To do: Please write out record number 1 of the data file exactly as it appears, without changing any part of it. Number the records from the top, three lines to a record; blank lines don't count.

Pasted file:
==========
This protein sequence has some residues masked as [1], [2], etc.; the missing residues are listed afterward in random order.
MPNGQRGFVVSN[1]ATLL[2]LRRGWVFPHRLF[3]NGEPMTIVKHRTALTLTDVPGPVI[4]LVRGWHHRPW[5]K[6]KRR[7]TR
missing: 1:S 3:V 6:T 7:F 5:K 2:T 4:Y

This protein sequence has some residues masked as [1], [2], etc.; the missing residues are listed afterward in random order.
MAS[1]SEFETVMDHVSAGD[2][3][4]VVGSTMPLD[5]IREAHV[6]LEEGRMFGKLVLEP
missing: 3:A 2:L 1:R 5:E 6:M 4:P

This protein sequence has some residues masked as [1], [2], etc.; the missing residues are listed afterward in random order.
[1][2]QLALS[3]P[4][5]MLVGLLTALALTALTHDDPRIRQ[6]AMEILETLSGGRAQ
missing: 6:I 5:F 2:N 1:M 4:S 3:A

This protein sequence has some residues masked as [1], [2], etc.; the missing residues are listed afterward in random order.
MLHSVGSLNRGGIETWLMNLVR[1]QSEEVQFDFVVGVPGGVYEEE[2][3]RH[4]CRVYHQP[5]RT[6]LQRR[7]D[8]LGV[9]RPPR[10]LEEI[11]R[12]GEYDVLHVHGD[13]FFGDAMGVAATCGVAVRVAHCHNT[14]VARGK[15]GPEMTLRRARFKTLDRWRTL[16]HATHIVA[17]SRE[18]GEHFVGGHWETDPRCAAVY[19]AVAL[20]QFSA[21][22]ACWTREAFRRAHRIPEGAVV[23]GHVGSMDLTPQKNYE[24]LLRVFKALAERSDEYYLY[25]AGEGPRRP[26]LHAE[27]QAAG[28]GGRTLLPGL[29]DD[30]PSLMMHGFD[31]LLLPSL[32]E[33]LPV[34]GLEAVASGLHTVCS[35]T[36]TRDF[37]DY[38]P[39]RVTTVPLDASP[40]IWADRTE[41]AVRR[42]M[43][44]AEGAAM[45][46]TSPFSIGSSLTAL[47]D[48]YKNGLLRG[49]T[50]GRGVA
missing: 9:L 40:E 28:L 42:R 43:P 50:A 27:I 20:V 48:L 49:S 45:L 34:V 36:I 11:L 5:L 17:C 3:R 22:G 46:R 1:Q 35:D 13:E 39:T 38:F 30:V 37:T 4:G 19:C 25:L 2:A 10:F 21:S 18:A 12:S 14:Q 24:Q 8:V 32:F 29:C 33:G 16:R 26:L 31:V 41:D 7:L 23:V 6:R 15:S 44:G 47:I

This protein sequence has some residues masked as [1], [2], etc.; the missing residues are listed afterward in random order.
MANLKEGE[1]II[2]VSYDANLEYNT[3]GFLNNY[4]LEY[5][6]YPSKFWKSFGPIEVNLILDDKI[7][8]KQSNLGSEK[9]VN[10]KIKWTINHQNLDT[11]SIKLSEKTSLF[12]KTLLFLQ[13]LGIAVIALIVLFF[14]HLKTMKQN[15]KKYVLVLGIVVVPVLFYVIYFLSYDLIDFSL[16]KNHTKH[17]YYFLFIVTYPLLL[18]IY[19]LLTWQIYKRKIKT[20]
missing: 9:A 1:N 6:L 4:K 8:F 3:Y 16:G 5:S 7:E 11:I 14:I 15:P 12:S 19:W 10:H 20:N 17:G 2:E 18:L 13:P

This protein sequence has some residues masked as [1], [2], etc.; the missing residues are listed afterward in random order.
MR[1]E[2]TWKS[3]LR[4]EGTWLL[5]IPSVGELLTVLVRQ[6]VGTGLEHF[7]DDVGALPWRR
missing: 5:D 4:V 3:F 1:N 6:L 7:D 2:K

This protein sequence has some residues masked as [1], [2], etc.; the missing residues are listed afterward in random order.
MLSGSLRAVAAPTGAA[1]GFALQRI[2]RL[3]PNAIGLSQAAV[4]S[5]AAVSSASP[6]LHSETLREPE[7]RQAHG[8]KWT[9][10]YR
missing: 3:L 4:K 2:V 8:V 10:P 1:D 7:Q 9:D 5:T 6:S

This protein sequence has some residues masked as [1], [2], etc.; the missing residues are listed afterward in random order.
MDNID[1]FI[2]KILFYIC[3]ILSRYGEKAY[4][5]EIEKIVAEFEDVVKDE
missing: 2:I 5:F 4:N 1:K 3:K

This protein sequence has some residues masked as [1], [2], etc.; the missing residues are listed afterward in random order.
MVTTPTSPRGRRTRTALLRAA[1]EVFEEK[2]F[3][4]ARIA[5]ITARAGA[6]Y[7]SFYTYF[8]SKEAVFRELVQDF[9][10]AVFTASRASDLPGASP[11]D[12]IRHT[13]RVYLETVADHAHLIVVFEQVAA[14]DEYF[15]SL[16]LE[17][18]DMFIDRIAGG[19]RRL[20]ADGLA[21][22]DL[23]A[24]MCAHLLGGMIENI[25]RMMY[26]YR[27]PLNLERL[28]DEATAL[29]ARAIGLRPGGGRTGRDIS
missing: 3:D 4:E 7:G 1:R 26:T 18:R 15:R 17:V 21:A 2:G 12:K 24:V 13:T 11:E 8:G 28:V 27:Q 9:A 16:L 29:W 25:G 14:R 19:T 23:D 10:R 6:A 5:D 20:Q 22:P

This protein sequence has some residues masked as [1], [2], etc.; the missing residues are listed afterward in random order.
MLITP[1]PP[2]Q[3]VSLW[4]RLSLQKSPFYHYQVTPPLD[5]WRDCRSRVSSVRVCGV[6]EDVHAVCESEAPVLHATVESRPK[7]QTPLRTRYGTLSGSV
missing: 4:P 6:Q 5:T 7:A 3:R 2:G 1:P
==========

This protein sequence has some residues masked as [1], [2], etc.; the missing residues are listed afterward in random order.
MPNGQRGFVVSN[1]ATLL[2]LRRGWVFPHRLF[3]NGEPMTIVKHRTALTLTDVPGPVI[4]LVRGWHHRPW[5]K[6]KRR[7]TR
missing: 1:S 3:V 6:T 7:F 5:K 2:T 4:Y